On the California Assessment of Student Performance and Progress (CAASPP), reading proficiency rates are at the bottom of the barrel, staying around 50 percent from 2014 until now. The fact that less than half of students statewide can read at grade level has been all but normalized.

In Santa Barbara Unified, the percentage of students reading at grade level was 54 percent in 2018-19. After a pandemic-related drop in scores, it rebounded to 50 percent in 2022-23. 

Across Santa Barbara County, reading proficiency averaged 39.17 percent in 2023. For children of color, low-income students, emergent multilingual learners, and those with learning disabilities, the numbers are much, much more damning. 

When you look at the whole picture, though, it becomes clear that even these assessments are flawed. Instruction has indeed failed many students to the point of impeding performance. Still, poor reading scores can also be blamed on assessments that rely too heavily on general knowledge and language skills, and often do not match what is going on in the classroom. 

In a word: It’s all a mess. 

Change was long overdue, but the question now is whether the district and the community can commit to turning the page. 

“Seeing Red” is an art piece created by Cheri Rae’s son using a homework assignment from when he was an SBUSD student in 2011. The red markings and “0/20” grade correspond with the broken heart at the bottom, representing how the harsh feedback made him feel. | Credit: Monie Photography

Three Strikes, You’re Out

Santa Barbara Unified’s recent decision to adopt the new curriculum came amid a nationwide “aha!” moment. 

Parents, educators, reporters, and activists, who for years had been questioning why American students couldn’t read, intensified their criticism as more scientific studies were persuasively documenting how humans learn to read. School administrators were waking up to the science that might have been employed from the get-go.

Teachers, specialists, and admin throughout the Santa Barbara Unified School District played a role in selecting this new curriculum, a process that began in January. “Every school was involved, every grade level was represented; we had over 500 years of experience involved with that curriculum adoption,” said Denise Alvarado, executive director of elementary education. 

Over the summer, 86 percent of K–6th grade teachers went through a training program to learn the curriculum, why it is needed, and how it is grounded in the vast neurological and psychological research behind reading and writing development, said Mallory Price, an instructional support specialist for the district.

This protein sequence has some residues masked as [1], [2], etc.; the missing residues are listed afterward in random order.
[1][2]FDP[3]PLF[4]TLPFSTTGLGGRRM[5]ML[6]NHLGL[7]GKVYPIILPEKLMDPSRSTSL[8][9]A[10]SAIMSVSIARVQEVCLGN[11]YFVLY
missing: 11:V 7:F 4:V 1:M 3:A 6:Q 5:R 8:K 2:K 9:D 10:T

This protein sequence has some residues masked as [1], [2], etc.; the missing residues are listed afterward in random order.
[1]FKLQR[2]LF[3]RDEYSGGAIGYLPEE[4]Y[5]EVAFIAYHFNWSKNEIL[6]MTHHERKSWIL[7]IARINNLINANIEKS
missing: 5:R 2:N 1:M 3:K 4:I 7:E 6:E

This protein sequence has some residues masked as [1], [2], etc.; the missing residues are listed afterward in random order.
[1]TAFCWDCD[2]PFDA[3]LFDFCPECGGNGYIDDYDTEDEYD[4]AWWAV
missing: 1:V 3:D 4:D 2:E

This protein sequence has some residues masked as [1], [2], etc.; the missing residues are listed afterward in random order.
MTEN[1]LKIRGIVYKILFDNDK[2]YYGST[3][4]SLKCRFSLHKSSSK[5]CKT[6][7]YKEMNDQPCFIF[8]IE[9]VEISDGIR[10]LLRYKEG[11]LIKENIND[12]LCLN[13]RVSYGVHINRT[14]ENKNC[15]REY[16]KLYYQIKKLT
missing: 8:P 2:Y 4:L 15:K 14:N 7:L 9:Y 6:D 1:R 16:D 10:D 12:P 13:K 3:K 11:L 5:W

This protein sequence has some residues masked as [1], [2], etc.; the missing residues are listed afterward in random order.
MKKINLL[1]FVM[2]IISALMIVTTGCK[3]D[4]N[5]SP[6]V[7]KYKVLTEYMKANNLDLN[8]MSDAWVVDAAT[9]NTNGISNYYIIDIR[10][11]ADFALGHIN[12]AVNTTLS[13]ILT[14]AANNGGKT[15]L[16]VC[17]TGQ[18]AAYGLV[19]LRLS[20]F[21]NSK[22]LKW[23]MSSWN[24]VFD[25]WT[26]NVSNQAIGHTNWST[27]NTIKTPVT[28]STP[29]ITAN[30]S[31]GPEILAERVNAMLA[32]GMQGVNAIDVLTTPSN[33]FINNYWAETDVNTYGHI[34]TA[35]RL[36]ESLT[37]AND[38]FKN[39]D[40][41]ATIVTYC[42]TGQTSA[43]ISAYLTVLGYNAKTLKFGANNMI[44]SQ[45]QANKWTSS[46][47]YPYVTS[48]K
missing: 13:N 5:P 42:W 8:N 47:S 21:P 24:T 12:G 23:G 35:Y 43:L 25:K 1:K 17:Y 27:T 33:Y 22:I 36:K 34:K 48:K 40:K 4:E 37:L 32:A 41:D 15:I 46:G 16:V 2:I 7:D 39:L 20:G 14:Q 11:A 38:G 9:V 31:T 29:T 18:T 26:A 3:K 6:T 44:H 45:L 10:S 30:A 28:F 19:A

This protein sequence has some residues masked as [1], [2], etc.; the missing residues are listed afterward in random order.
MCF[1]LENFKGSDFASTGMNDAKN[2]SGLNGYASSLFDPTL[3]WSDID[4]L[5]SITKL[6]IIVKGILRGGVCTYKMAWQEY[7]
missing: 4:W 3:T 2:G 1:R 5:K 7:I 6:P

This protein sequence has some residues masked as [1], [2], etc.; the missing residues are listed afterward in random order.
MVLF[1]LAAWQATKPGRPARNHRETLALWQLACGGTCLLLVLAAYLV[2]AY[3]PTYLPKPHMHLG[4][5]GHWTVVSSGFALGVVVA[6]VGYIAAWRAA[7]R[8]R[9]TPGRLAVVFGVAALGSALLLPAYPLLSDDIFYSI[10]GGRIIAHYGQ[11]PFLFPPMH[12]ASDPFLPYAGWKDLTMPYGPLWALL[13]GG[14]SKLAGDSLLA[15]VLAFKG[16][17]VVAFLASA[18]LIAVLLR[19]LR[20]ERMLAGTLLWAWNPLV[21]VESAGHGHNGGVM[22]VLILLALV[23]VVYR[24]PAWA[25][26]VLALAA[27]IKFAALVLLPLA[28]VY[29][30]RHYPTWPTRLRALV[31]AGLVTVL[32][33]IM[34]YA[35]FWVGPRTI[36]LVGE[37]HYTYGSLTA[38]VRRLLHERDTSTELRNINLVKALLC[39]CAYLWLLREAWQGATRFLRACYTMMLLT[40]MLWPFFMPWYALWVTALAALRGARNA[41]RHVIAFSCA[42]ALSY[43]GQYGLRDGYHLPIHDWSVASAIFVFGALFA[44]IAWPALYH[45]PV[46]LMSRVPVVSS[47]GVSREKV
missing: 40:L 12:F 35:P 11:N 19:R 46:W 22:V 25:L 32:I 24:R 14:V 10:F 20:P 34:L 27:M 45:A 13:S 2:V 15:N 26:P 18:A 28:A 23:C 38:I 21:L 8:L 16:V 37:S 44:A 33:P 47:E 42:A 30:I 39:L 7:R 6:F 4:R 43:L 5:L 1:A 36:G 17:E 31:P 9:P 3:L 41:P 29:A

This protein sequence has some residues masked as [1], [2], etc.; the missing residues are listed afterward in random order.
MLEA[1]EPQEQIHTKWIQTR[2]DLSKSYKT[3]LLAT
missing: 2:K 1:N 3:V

At the beginning of the 2023-24 school year, the program was introduced across all elementary schools (except dual-language school McKinley Elementary), reaching nearly 3,000 students in kindergarten through 6th grade. 

Failure to achieve reading proficiency by 3rd grade increases the risk of dropping out or falling behind, with potential long-term consequences — a majority of those incarcerated in the nation’s jails never learned how to read properly. 

Driven by a statewide literacy task force, school districts throughout California are gradually adopting scientifically backed reading programs, so that by 2026, all students will be skilled readers by the end of the 3rd grade. 

This year, Palo Alto Unified in San Diego saw substantial improvements in reading proficiency through teacher training and a science-of-reading program, more than doubling proficiency for low-income Latino 3rd-graders. 

Although Balanced Literacy was appealing on paper — pictures equal words, yay! — it is not how the brain works. Reading isn’t intuitive like speaking is; it requires systematic instruction. Sounding out letters is not an automatic process. Children have to be taught how to “crack the code” of written language.

It’s not like we are brought into this world ready to interpret random squiggles, connect them with sounds, and apply meaning to them. When I began thinking about it like that, reading almost sounded miraculous.

The Scientific Reader

Santa Barbara–based dyslexia advocates Cheri Rae and Monie de Wit have dedicated their lives to demystifying the reading process. Rae said they recommend “thinking like dyslexics — way outside the box.”

When an adult is trying to learn a new language, would it work to just look at a picture book written in Italian and intuit the meaning of each word? No. So, then, “Why do we think that kids are just going to pick it up?” de Wit mused.